3 Tips On How To Evict A Roommate

By Kaitlin Hurtado on January 11, 2019

Issues between roommates are not uncommon. Between spending plenty of time together and sharing living spaces, issues between roommate are to be expected. Between accidentally eating each other’s food, or leaving dirty dishes in the sink one too many times, arguments are bound to happen. However, it is not common for arguments or issues to escalate to the point of roommates being uncomfortable in their living spaces due to broken roommate agreements or issues with the lease.

Unfortunately, not all roommate situations are going to be perfect and some do end up becoming roommate horror stories. One of the ways that you can put an end to a bad roommate situation if previous methods did not work out successfully is to evict the roommate(s) that are the cause of the problem you are facing. Evicting should not be your first move in most situations, and it is something that should be well thought out prior to making a final decision. If you are wondering how you can navigate evicting a roommate, here are a few tips to help you through the process of evicting a roommate:

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Identify the reason for evicting the roommate prior to confronting them

When it comes to evicting your roommate, the first thing you should do is identify the reason you are going to be evicting your roommate. You need to have a very clear reason to give to your roommate when telling them that you are going to evict them as it is probably going to be the biggest question they will have. Reflect on the problem you are having and how the roommate specifically relates or has caused the problem. Make sure this reason is logical – you do not want to confront your roommate and only be able to say “I just do not like you.”

Instead, have a reason that would make sense to any person you would bring it up to. Maybe your roommate has consistently failed to pay rent or time, or they are bringing in a pet when your leasing agreement explicitly says there are no pets allowed whatsoever. The clearer and more exact your reason is, the stronger your side of the argument will be when you finally confront your roommate to evict them. Do not include personal feelings when evicting your roommate – look for legal reasons, if possible, to evict your reason, like a breach of a lease agreement.

Consider your other options 

Evicting a roommate is a big leap and an action with a lot of finality. It is not an exactly an easy process, so you should also consider your other options before coming to a final decision. Think about other ways that you can approach the situation. A possible intervention where you sit down and discuss the issue and what you can do in to resolve it. If you think that your roommate is the type to only act when faced with an ultimatum, you can discuss moving out while they are still open to discussion so they do not think you are just going to force them to move out for no reason.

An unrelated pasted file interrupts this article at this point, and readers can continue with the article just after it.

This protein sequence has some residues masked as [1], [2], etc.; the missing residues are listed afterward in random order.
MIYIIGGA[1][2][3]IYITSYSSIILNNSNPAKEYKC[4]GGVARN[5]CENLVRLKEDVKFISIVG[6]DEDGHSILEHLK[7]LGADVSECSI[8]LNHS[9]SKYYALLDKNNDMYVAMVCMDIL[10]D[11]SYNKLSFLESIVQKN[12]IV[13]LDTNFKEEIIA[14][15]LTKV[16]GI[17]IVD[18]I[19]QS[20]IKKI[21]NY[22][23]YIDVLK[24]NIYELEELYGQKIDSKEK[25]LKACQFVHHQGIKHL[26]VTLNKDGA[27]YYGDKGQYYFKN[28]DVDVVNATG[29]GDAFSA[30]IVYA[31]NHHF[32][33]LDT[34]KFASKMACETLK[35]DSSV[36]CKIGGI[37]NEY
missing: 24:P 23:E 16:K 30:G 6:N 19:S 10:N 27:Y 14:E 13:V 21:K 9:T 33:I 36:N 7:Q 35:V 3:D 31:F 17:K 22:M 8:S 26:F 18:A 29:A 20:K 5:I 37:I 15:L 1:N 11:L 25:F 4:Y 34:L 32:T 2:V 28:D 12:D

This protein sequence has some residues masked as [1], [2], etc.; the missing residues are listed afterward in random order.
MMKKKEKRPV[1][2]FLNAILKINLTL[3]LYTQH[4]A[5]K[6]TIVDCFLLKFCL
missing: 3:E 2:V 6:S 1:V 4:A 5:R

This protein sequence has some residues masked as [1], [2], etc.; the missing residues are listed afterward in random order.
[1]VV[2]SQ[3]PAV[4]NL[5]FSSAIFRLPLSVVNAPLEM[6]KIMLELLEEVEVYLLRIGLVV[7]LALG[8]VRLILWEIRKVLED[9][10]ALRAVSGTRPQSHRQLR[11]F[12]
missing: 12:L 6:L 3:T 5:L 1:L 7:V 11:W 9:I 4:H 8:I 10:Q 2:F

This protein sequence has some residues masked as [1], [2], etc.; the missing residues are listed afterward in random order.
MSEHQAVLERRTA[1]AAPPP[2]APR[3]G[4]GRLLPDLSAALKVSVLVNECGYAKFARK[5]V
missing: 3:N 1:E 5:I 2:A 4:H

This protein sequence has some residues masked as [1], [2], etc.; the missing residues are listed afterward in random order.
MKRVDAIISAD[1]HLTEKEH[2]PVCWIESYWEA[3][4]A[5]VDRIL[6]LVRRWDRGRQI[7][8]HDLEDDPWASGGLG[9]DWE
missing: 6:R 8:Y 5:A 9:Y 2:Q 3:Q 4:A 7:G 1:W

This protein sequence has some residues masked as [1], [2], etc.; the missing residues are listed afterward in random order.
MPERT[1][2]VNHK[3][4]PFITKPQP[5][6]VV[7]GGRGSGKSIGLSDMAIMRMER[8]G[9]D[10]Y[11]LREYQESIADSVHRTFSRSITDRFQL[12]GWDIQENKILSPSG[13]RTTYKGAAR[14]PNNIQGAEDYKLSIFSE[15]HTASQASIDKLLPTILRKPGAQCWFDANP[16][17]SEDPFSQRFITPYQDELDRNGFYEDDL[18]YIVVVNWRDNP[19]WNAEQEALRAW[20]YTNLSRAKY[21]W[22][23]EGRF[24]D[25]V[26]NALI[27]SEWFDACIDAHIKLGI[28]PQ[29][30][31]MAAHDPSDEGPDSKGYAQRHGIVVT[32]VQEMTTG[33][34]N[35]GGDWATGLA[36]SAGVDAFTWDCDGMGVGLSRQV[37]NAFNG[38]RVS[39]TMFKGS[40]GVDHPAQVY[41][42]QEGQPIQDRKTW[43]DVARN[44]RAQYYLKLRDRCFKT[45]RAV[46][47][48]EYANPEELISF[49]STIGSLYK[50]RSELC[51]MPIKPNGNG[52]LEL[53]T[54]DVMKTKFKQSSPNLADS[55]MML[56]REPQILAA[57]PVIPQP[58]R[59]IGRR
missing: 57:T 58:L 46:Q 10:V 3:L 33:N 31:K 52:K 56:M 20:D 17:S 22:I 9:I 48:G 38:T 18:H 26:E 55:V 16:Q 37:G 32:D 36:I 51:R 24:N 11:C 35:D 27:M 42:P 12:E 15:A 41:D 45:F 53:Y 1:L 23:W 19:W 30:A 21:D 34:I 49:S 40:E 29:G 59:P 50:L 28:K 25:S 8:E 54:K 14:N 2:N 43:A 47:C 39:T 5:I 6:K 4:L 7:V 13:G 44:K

Explore your other options that could be effective in solving the problem – evicting a roommate shouldn’t be your first choice if there are other ways to work it out between you and your roommate.

Confront them in person (not text, email, or call) 

When you are going to evict a roommate, it definitely is not something you can do over text or in a plain letter. Meaning is often lost over text, so may not just take it seriously, or they could even ignore the message. You want to give a sense of immediacy and finality when you confront your roommate – and you definitely want to get your message across right away. If questions or problems do come up when evicting your roommate, it is much easier to discuss it in person where back-and-forth conversation can easily happen and both sides of the situation have equal opportunity to discuss what they want to decide.

Remain calm during the confrontation – excessive anger can escalate the situation a lot more than necessary, and can take the focus off of the actual problem that needs to be discussed.  Avoid having a confrontation over a phone call, or having a rushed confrontation if one or both of you need to get somewhere like their job or class. A rushed confrontation can be ineffective and a waste of time. Tell your roommate ahead of time that you need to talk to them and tell them that it is important so that you both set aside an appropriate amount of time.

Evicting a roommate is not exactly the easiest process to go through, but with these steps in mind, navigating the process can be easier.

By Kaitlin Hurtado

Uloop Writer
Hello! I'm Kaitlin, a fourth year Literary Journalism major at UC Irvine. I'm a writer on Uloop's national team and a campus editor for UCI.

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